A path of good intentions
I CYCLE most days. I recently tried the new bikeway along Scarborough Beach Road. Some observations:
• the bike path physically separates cyclists, cars and pedestrians: very good;
• the bike path is (mostly) wide enough to allow cyclists to overtake each other in both directions: very, very good.
Nonetheless, I’m unlikely to use the bikeway again. I think it is unsafe and inefficient:
• unsafe. The bikeway is interrupted by driveways and intersections. At one end there is a bottleneck which unceremoniously feeds cyclists back into moving traffic where cars can move at speed. Along this stretch cars negotiate other cars which are parking, reversing and turning, which may or may not notice that they suddenly need to share the road with a cyclist who a few metres back was out of sight and mind. Such short, interrupted bikeways lure unwary cyclists and drivers into a false sense that cyclists have a designated space. This can lead to sad events.
• inefficient. The bikeway does not go anywhere I want to go. I’m not being facetious — I invite you to look at what useful car infrastructure does; it takes as many people as possible to and from their workplaces efficiently. This bikeway doesn’t even try to do that. At best it takes a handful of people from a Nandos to a coffee shop a few hundred metres away.
No doubt this bikeway is part of a larger planned network which I can’t yet see. Even so, if the finished product resembles this initial segment I suspect other cyclists, like myself, will continue to seek back-street alternative routes, probably longer but probably quicker and definitely safer, with less traffic and fewer traffic lights.
No doubt many cyclists will applaud the bikeway because anything is better than nothing. I know I sound petulant by criticising the imperfect result of a progressive intention. But I see community goodwill and taxpayer money wasted by such ineffectual gestures.
York St, North Perth
Invisible isn’t good enough
I AM offended by Sasha Verma’s letter, “Give less, it’s a kindness not a cruelty,” Voice Mail, November 21, 2015).
The letter is classic NIMBYism. The writer concedes the “problem” (groups of poor/Aboriginal people) existed in Weld Square before they’d moved in to the area.
But now the writer has moved in, the “problem” is in their “back yard”, and doesn’t want to have to look at it.
It’s not that the writer would like community groups and government to assist these fellow members of the community, the writer just doesn’t want to have to see the “problem” from where they now live.
Secondly, it is clear from the rest of the letter that the reason the writer has no interest in sensitive and more effective measures to address the “problem” is that they see the “problem” as simply a lifestyle choice of the people in Weld Square that the letter writer just wants to again be able to not see.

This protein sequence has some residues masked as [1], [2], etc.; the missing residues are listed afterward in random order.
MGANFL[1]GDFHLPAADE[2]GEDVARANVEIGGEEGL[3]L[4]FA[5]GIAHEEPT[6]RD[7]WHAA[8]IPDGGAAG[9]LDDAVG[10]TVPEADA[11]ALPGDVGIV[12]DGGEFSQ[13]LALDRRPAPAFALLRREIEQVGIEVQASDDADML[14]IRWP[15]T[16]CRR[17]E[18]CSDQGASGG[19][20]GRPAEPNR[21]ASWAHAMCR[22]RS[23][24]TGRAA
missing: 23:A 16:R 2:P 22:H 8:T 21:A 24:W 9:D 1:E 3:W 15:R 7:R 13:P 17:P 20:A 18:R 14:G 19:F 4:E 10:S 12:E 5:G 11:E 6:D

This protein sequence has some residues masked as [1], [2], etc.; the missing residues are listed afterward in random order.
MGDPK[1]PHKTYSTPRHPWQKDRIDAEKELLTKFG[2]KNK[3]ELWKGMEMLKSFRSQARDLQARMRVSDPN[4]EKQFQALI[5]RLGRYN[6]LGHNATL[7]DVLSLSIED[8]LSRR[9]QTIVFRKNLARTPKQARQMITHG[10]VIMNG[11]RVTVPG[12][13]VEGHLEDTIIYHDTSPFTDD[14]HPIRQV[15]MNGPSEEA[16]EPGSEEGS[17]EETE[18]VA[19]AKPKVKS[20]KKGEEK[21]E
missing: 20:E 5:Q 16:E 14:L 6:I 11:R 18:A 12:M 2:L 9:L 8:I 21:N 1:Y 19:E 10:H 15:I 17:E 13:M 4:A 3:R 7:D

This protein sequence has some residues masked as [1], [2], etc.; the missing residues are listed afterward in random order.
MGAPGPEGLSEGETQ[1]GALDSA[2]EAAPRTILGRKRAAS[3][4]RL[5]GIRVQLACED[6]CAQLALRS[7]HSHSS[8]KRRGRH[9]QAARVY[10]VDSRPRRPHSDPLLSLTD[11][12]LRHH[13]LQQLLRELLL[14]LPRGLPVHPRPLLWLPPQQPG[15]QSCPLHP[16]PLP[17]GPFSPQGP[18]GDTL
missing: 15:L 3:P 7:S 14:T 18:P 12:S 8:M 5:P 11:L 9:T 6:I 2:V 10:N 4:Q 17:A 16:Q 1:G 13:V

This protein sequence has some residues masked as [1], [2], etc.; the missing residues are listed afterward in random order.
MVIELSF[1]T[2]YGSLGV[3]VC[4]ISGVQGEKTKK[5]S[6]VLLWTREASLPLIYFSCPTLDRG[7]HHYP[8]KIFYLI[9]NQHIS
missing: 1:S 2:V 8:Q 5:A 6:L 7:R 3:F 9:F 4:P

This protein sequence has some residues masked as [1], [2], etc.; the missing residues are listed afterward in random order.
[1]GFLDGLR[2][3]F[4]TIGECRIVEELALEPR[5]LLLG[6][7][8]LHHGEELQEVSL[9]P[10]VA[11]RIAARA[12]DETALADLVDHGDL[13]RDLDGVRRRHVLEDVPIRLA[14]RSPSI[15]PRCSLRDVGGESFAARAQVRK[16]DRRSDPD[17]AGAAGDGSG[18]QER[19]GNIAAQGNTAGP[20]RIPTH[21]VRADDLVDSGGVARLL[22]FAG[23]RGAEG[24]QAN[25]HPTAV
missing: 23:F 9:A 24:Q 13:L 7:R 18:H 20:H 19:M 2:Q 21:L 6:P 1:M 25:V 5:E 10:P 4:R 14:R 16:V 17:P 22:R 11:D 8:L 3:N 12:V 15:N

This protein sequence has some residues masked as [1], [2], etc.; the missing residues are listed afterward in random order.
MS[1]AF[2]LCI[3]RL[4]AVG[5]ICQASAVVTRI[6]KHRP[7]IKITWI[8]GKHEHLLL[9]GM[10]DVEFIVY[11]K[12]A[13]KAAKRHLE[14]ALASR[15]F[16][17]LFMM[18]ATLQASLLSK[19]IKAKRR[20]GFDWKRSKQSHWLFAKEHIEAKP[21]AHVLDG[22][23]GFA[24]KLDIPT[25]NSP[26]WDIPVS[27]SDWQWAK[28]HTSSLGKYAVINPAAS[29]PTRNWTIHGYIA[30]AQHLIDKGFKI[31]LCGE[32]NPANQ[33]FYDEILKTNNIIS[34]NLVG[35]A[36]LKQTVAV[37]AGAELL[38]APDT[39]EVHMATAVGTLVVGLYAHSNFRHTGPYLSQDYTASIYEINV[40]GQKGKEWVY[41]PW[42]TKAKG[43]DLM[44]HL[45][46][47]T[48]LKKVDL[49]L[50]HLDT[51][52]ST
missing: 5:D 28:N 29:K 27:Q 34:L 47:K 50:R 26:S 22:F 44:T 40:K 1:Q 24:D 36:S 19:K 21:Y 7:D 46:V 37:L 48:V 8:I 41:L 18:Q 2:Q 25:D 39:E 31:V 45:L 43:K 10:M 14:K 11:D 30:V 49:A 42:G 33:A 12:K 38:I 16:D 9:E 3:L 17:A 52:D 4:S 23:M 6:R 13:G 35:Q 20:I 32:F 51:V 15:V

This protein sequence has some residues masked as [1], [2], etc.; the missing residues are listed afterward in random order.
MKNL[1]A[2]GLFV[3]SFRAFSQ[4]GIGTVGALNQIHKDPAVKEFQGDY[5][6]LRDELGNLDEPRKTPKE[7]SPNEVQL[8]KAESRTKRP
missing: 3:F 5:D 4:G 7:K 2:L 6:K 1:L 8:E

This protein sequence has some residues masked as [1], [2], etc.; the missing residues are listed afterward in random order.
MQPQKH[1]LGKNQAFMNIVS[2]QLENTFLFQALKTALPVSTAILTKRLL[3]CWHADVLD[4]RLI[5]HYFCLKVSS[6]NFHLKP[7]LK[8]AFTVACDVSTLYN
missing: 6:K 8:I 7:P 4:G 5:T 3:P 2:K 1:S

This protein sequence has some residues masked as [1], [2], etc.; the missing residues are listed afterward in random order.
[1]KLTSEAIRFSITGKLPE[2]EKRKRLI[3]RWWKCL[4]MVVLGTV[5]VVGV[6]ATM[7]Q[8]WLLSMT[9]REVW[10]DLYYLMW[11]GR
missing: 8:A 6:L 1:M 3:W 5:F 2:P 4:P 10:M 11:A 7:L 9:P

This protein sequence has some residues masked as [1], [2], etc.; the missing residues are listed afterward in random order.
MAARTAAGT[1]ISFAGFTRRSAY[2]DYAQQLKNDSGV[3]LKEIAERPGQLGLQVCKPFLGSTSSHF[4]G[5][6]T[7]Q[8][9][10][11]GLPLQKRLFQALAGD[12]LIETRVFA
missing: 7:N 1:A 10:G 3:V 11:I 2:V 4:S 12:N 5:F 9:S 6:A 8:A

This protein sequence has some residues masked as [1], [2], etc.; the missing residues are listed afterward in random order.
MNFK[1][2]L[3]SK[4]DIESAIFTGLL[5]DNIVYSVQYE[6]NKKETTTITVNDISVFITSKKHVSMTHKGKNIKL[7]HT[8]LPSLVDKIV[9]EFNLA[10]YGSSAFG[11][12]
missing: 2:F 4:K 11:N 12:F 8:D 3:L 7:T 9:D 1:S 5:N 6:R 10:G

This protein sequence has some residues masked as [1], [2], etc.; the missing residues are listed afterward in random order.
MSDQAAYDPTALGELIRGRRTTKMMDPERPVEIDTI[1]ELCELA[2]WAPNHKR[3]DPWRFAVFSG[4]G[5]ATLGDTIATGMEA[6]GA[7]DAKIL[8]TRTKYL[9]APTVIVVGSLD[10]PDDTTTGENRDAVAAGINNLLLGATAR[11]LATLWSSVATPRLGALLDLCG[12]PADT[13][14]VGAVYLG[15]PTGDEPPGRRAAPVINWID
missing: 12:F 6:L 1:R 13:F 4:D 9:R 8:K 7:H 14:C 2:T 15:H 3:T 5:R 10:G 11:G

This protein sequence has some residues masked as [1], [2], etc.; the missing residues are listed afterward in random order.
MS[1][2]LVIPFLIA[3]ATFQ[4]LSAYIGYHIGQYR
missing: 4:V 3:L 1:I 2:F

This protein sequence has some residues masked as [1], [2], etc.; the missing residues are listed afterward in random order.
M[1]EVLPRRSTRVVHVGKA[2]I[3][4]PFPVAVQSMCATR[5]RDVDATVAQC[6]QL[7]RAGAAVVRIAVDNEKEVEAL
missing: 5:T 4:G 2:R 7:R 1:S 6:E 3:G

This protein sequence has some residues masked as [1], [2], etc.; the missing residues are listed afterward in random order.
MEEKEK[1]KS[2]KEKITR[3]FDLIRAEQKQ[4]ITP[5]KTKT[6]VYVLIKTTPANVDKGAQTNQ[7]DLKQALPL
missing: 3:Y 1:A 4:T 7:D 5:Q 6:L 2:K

The writer seems to want a magician to wave a wand to change these choices of lifestyle or make the “problem” invisible to the writer again.
I feel qualified to find this letter offensive because over the past 20 years my wife and I have lived in a similar inner Perth area (near Robinson Park) and raised a family. Similar groups of poor/Aboriginal people were here moving from park to park when we arrived, and this in my family’s “back yard” has not prevented our children from becoming well-balanced community members who have empathy for those doing less well than they are.
Brisbane St, Perth
I AGREE with John Carey’s statement that bike lanes are “not just about today, but for the next 50 to 100 years”.
I love the fact that Vincent is taking measures to try to discourage the over-reliance on cars by West Australians.
By restricting private vehicles to one lane, as on Scarborough Beach Road, traffic will move more slowly. This may frustrate some drivers but hopefully encourage them to use public transport, cycle or walk instead.
The majority of people in suburbs close to Perth do not need to drive their cars to the city. Exceptions would likely be shift workers and those who require the use of their car during their work times. Also people who have bulky/heavy equipment to carry.
A person I know lives within walking distance of a bus stop on Charles Street in North Perth and does not require his vehicle during office hours. His city workplace provides free parking so he chooses to drive! For the sake of his own health and that of our environment he should be encouraged to commute by a more sustainable mode of transport.
I would like to see bike lanes along all major transport corridors, including Loftus Street. Where separate bike lanes may not be possible I would suggest a shared bike/bus/taxi lane and that all other vehicles are confined to one lane.
I also applaud the planting of so many new trees along the new bike lanes. They are visually appealing and are helping to enhance the air quality and reduce the heat.
Thanks so much, City of Vincent.
Loftus St, Leederville
PS: Thumbs down to the pink lycra mob I saw last Saturday at about 8am. They headed down Scarborough Beach Road in a westerly direction and not one used the bike lane. Oh well, that’s their choice if they want to emulate a Tour de France peloton.